In his later book, Political Liberalism (1993) Rawls drew a distinction between liberalism as a philosophy of life and liberalism as a set of less wide-ranging political principles. Many liberals have seen liberalism as a means to making possible a certain way of life, but in the kind of liberal society which Rawls envisaged he did not set out a notion of what the good life should be, but appealed instead to more general principles of fairness, reciprocity and mutual respect. Rawls, who was strongly influenced by the Kantian notions of reason and autonomy or self-determination, thought that rational citizens should be free to choose their own “conception of the good”, but could agree on these general principles regardless of their views on religion, morality and human nature, and so come to what he called an “overlapping consensus”. What ensured the stability of a modern pluralistic society structured as Rawls has suggested is the fact that the principles of justice reflect the shared understanding of citizens as rational, free and equal.

Rawls has been criticized by Michael Sandel (1998) who has argued that we all have deeply embedded social ties of loyalty which we have not chosen, but which inevitably arise from the social circumstances in which we have grown up, and that Rawls does not take this sufficiently into consideration in his theory of justice. Sandel argues further that a just society should be based to a lesser extent on individual freedom and be orientated more towards the common good.

In his last book, The Law of Peoples (1999) Rawls tried to apply some of his ideas to the sphere of international relations between liberal and non-liberal states. He describes the two main ideas which motivate this book and which, he thinks, might help to create a “realistic utopia”:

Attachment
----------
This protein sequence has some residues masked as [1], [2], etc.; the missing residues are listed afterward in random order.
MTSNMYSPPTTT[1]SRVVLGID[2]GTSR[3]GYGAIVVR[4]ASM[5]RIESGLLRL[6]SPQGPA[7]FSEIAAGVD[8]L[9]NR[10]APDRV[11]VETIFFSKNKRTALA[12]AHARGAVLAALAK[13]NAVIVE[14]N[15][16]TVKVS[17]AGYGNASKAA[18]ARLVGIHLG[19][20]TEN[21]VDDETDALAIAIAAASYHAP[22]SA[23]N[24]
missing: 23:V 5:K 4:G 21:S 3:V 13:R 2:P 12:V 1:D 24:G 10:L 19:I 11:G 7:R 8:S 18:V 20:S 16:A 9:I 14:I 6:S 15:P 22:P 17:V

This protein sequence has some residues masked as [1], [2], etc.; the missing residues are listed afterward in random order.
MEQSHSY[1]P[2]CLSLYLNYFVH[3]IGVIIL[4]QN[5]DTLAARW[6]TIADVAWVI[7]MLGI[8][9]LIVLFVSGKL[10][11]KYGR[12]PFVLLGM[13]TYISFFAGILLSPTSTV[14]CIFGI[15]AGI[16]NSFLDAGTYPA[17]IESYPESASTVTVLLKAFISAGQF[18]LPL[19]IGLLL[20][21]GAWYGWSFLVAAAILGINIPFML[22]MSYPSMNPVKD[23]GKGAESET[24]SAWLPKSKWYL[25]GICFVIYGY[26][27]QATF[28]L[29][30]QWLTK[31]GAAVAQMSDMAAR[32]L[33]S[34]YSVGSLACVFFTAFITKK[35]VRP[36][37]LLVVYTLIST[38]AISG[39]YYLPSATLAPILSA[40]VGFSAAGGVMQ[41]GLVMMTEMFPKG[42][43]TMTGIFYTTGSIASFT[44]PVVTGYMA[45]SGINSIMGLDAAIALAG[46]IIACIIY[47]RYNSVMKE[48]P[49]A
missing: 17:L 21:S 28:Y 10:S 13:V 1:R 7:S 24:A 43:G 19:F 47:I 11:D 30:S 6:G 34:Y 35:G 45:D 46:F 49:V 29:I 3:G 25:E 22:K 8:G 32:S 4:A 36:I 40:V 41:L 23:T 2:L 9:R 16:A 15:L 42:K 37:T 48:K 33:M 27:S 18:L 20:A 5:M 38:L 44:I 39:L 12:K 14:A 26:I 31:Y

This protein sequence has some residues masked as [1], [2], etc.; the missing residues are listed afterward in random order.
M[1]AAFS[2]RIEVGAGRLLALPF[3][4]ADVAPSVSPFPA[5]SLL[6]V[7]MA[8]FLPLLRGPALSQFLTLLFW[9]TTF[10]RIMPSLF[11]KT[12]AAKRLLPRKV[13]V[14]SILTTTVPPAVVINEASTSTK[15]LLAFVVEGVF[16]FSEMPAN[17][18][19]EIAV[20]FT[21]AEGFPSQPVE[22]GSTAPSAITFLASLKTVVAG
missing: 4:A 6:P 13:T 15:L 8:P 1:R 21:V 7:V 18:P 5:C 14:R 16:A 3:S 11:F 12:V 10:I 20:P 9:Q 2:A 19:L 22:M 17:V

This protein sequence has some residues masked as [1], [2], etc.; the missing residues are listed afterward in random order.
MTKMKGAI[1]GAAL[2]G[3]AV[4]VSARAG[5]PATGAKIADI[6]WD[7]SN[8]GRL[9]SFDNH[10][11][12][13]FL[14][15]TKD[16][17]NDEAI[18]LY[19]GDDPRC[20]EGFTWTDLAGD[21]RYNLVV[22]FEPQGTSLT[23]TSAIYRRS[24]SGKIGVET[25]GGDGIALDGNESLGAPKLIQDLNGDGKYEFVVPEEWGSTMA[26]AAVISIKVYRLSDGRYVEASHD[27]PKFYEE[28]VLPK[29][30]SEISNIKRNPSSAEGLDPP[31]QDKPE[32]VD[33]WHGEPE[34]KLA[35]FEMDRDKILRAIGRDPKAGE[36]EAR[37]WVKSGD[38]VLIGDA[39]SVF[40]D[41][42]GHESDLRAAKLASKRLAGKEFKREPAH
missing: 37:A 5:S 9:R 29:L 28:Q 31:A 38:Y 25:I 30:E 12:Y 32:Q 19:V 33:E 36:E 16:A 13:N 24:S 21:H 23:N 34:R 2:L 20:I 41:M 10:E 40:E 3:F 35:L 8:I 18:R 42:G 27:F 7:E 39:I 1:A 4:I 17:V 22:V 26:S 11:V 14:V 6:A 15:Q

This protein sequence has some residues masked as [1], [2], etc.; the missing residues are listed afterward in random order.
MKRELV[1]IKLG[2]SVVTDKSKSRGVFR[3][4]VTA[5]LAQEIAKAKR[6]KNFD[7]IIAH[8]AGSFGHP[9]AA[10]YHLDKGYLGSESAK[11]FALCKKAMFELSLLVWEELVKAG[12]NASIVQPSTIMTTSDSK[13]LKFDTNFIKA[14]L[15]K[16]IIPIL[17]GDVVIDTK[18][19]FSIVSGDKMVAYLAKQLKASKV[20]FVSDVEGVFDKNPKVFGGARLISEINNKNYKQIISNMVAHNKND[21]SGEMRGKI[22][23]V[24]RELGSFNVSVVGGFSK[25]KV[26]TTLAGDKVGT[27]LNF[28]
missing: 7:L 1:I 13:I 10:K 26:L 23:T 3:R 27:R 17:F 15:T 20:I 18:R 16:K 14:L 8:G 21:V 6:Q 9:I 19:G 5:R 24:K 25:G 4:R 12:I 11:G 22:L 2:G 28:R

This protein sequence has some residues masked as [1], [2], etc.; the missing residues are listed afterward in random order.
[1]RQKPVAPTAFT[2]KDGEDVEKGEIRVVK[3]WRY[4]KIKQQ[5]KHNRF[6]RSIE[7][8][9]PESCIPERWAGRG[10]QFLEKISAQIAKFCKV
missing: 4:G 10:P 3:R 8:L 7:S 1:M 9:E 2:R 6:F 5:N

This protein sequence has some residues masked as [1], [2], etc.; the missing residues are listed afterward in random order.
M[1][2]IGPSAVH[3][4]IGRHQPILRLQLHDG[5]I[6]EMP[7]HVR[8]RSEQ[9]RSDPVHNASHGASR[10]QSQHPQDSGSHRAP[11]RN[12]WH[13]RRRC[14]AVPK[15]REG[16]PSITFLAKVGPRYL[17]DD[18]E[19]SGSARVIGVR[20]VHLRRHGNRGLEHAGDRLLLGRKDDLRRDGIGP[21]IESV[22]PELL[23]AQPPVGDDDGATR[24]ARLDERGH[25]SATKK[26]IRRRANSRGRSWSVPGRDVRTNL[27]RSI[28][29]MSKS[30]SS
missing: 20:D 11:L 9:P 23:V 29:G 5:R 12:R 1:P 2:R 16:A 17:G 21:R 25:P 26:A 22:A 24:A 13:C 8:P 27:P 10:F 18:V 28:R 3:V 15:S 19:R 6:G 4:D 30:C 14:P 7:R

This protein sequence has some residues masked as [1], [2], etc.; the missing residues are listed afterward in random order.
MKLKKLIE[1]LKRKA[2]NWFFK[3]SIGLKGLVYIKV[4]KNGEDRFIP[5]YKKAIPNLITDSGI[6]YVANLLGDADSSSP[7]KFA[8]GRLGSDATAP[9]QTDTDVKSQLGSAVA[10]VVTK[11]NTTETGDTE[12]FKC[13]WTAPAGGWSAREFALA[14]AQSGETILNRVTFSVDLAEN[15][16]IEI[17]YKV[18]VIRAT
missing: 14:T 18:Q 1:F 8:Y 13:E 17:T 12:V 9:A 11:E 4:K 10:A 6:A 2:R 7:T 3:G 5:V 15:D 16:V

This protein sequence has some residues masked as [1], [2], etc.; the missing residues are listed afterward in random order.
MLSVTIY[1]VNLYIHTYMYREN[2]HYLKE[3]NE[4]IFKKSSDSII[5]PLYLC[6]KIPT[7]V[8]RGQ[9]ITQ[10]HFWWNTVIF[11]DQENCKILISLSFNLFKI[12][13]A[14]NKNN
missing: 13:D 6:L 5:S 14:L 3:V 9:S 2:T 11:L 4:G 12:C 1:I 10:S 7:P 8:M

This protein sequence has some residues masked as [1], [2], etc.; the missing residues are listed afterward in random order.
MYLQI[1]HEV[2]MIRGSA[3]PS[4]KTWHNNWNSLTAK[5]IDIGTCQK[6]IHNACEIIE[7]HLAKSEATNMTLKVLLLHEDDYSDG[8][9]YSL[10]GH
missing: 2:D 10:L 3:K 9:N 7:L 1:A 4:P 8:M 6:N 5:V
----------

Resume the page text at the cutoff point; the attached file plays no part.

• One is that the great evils of human history—unjust war and oppression, religious persecution and the denial of liberty of conscience, starvation and poverty, not to mention genocide and mass murder—follow from political injustice, with its own cruelties and callousness …
  • The other main idea, obviously connected with the first, is that, once the gravest forms of political injustice are eliminated by following just (or at least decent) social policies and establishing just (or at least decent) basic institutions, these great evils will eventually disappear. (1999: 6–7)

Rawls’ theory of justice, and especially his difference principle, have influenced both political philosophy and political practice, especially in some European countries, where a generation of politicians who have read Rawls has come to power and has implemented policies specifically designed to help the poorest in society.

Paul Crichton
London, 21 June 2013


Rawls, J., 1971, A Theory of Justice, Cambridge: Harvard University Press.  
Rawls, J. 1993, Political Liberalism, New York: Columbia University Press.

Rawls, J. (1999) The Law of Peoples, Cambridge: Harvard University Press.

Sandel, M.  (1998) Liberalism and the Limits of Justice, Cambridge: Cambridge University Press. 

Wolff, J. (2012) Jonathan Wolff on John Rawls on Justice in: Philosophy Bites Back, Oxford: Oxford University Press.